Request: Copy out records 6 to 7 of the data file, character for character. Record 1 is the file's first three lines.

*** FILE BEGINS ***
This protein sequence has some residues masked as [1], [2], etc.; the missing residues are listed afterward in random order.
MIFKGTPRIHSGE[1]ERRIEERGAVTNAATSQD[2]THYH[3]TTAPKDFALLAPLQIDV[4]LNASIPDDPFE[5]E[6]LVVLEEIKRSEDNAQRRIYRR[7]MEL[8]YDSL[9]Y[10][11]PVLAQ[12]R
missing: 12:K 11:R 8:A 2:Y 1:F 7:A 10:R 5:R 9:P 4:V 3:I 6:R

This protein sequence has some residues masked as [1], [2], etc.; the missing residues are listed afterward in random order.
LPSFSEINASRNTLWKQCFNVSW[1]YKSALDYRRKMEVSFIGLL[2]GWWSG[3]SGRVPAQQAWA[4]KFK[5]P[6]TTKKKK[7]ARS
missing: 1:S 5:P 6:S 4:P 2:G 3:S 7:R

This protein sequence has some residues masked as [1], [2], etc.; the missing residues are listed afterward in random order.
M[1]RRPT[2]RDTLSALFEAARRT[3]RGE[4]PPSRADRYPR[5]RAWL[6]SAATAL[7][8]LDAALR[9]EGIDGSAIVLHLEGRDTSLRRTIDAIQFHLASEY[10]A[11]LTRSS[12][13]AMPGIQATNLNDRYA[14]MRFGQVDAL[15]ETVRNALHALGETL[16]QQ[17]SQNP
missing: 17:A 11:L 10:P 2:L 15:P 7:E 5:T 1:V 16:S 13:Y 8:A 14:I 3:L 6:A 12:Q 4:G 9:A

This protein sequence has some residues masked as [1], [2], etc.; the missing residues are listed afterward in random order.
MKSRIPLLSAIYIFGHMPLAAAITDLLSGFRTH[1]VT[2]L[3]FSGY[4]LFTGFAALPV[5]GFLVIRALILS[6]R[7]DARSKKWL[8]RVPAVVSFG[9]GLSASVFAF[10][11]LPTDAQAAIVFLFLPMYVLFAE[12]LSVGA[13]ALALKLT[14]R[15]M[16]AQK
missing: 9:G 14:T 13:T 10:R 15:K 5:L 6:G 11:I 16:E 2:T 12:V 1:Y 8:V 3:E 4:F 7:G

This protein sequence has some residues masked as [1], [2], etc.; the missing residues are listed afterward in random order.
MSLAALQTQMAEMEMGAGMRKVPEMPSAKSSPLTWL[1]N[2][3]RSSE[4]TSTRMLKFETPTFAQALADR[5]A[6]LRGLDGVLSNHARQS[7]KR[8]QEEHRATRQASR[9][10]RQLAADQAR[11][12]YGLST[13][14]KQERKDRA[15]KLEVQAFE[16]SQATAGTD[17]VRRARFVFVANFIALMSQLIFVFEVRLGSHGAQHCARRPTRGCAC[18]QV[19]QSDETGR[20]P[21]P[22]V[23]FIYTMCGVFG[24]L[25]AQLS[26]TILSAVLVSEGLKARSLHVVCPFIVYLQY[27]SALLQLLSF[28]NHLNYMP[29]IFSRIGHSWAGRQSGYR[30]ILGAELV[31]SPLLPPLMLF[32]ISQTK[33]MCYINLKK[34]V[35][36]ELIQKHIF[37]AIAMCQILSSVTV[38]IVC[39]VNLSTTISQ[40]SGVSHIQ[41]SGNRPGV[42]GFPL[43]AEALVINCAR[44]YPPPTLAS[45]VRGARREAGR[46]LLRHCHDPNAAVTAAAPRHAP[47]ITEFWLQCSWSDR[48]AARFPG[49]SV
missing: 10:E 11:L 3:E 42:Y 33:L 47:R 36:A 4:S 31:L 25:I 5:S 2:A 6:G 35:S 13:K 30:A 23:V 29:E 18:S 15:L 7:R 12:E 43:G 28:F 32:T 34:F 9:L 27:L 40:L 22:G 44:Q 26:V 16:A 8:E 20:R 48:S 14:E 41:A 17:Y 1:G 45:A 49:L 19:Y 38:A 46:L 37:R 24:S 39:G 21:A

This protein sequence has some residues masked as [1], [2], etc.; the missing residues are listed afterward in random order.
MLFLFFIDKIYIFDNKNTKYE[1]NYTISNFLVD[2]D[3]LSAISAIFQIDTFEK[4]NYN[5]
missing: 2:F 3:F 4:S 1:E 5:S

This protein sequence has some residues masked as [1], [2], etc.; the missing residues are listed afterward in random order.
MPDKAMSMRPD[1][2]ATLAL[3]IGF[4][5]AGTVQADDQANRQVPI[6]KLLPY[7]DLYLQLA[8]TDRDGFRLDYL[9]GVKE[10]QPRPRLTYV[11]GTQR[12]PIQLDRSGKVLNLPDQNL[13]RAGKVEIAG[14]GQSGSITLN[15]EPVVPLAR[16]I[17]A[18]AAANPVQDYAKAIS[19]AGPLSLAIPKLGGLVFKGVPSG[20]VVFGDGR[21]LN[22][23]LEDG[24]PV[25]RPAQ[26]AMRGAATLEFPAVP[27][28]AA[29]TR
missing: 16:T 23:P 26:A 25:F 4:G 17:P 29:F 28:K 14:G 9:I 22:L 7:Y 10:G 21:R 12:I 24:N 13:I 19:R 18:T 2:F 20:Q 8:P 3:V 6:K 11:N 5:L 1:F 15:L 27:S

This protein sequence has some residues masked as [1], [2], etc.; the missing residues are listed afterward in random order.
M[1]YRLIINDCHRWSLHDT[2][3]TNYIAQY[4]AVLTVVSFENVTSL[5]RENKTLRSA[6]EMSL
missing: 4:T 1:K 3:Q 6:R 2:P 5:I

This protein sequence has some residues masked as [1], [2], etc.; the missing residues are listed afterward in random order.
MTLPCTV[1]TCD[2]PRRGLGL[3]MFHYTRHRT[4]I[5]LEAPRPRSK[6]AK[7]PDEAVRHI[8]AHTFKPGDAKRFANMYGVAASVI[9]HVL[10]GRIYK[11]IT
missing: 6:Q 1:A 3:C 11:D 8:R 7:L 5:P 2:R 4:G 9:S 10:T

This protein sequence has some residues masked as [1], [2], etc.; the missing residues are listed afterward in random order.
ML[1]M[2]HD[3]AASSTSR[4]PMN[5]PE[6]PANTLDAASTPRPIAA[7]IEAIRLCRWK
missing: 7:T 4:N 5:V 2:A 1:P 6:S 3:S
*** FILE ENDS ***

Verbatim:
This protein sequence has some residues masked as [1], [2], etc.; the missing residues are listed afterward in random order.
MLFLFFIDKIYIFDNKNTKYE[1]NYTISNFLVD[2]D[3]LSAISAIFQIDTFEK[4]NYN[5]
missing: 2:F 3:F 4:S 1:E 5:S

This protein sequence has some residues masked as [1], [2], etc.; the missing residues are listed afterward in random order.
MPDKAMSMRPD[1][2]ATLAL[3]IGF[4][5]AGTVQADDQANRQVPI[6]KLLPY[7]DLYLQLA[8]TDRDGFRLDYL[9]GVKE[10]QPRPRLTYV[11]GTQR[12]PIQLDRSGKVLNLPDQNL[13]RAGKVEIAG[14]GQSGSITLN[15]EPVVPLAR[16]I[17]A[18]AAANPVQDYAKAIS[19]AGPLSLAIPKLGGLVFKGVPSG[20]VVFGDGR[21]LN[22][23]LEDG[24]PV[25]RPAQ[26]AMRGAATLEFPAVP[27][28]AA[29]TR
missing: 16:T 23:P 26:A 25:F 4:G 17:P 29:F 28:K 14:G 9:I 22:L 7:Y 10:G 21:R 12:I 24:N 13:I 19:R 18:T 2:F 20:Q 8:P 3:V 6:K 11:N 5:L 1:F 15:L 27:S